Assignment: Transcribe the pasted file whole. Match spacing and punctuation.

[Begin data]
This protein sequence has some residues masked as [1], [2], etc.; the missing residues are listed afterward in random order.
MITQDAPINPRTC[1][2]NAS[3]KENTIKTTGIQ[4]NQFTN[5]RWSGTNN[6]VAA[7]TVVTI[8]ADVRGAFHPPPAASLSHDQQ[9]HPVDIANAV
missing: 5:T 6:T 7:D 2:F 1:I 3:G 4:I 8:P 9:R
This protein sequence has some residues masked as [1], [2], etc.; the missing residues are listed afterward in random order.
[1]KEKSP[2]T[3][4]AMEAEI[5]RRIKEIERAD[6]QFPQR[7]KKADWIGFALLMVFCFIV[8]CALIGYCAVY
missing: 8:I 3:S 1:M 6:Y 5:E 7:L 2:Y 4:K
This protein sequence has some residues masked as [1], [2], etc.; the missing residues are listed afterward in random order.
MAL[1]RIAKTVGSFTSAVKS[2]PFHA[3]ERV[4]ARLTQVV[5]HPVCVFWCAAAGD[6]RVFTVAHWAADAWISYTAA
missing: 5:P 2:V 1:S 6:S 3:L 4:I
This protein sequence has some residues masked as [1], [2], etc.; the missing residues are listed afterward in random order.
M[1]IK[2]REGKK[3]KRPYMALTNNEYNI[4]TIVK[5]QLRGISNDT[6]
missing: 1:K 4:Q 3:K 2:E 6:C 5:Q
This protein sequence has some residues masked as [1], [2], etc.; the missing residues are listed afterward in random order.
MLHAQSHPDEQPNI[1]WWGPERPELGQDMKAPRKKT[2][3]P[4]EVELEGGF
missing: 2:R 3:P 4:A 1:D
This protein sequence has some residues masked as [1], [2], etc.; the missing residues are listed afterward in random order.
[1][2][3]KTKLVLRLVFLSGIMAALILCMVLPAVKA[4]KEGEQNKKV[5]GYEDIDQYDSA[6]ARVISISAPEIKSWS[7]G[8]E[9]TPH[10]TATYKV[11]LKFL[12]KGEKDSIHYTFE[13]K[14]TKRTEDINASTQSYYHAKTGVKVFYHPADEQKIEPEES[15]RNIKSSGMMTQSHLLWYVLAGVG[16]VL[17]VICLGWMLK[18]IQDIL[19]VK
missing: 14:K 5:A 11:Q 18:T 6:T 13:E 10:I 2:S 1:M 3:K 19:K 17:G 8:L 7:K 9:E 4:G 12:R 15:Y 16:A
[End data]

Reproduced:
This protein sequence has some residues masked as [1], [2], etc.; the missing residues are listed afterward in random order.
MITQDAPINPRTC[1][2]NAS[3]KENTIKTTGIQ[4]NQFTN[5]RWSGTNN[6]VAA[7]TVVTI[8]ADVRGAFHPPPAASLSHDQQ[9]HPVDIANAV
missing: 5:T 6:T 7:D 2:F 1:I 3:G 4:I 8:P 9:R
This protein sequence has some residues masked as [1], [2], etc.; the missing residues are listed afterward in random order.
[1]KEKSP[2]T[3][4]AMEAEI[5]RRIKEIERAD[6]QFPQR[7]KKADWIGFALLMVFCFIV[8]CALIGYCAVY
missing: 8:I 3:S 1:M 6:Y 5:E 7:L 2:Y 4:K
This protein sequence has some residues masked as [1], [2], etc.; the missing residues are listed afterward in random order.
MAL[1]RIAKTVGSFTSAVKS[2]PFHA[3]ERV[4]ARLTQVV[5]HPVCVFWCAAAGD[6]RVFTVAHWAADAWISYTAA
missing: 5:P 2:V 1:S 6:S 3:L 4:I
This protein sequence has some residues masked as [1], [2], etc.; the missing residues are listed afterward in random order.
M[1]IK[2]REGKK[3]KRPYMALTNNEYNI[4]TIVK[5]QLRGISNDT[6]
missing: 1:K 4:Q 3:K 2:E 6:C 5:Q
This protein sequence has some residues masked as [1], [2], etc.; the missing residues are listed afterward in random order.
MLHAQSHPDEQPNI[1]WWGPERPELGQDMKAPRKKT[2][3]P[4]EVELEGGF
missing: 2:R 3:P 4:A 1:D
This protein sequence has some residues masked as [1], [2], etc.; the missing residues are listed afterward in random order.
[1][2][3]KTKLVLRLVFLSGIMAALILCMVLPAVKA[4]KEGEQNKKV[5]GYEDIDQYDSA[6]ARVISISAPEIKSWS[7]G[8]E[9]TPH[10]TATYKV[11]LKFL[12]KGEKDSIHYTFE[13]K[14]TKRTEDINASTQSYYHAKTGVKVFYHPADEQKIEPEES[15]RNIKSSGMMTQSHLLWYVLAGVG[16]VL[17]VICLGWMLK[18]IQDIL[19]VK
missing: 14:K 5:A 11:Q 18:T 6:T 13:E 10:I 2:S 1:M 3:K 19:K 17:G 8:L 7:K 9:E 4:G 12:R 15:Y 16:A